Trois Pistoles is named after a town near Quebec that disappointingly means "three coins" not "three pistols." My 750 ml bottle was dated 10/01/10. This is the sort of beer which should age well (it's 9% and the yeast is left in the bottle), but it was hard not to uncork it sooner.
02 January 2009
It looks very dark in the glass, but held to the light, it's clear and reddish. The aroma is awesome, and the taste is nearly as good. A dark, strong Belgian ale, it brings the expected fruits (plums, maybe berries) with some chocolate cake. It's actually lighter in body than I would have expected, though not too light. The finish is dry.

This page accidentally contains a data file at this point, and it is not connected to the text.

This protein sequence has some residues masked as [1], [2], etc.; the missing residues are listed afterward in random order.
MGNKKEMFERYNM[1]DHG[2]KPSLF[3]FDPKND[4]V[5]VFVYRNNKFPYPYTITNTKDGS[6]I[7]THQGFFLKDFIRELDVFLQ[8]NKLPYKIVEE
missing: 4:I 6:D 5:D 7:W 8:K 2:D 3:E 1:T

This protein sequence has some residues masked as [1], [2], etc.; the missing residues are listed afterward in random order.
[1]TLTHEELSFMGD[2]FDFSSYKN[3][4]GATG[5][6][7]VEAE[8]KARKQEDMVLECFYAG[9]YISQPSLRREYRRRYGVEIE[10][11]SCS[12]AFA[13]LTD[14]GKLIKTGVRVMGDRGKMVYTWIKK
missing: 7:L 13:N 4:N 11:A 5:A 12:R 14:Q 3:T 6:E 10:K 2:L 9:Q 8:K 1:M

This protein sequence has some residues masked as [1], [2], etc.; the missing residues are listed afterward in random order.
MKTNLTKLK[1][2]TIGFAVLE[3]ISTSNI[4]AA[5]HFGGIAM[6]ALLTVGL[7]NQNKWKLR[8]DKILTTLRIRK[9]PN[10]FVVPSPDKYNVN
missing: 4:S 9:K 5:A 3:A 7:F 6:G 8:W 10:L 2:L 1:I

The brewer suggests pairing with game, wild fowl or pasta. I'm assuming they mean something like fettucine with a rich cream-based sauce, and not alio oglio. Either way, I like to drink beers such as this by themselves, and save more everyday brews for food pairings. To me, Trois Pistoles is superb, and can hold its own with a few Belgian Trappists.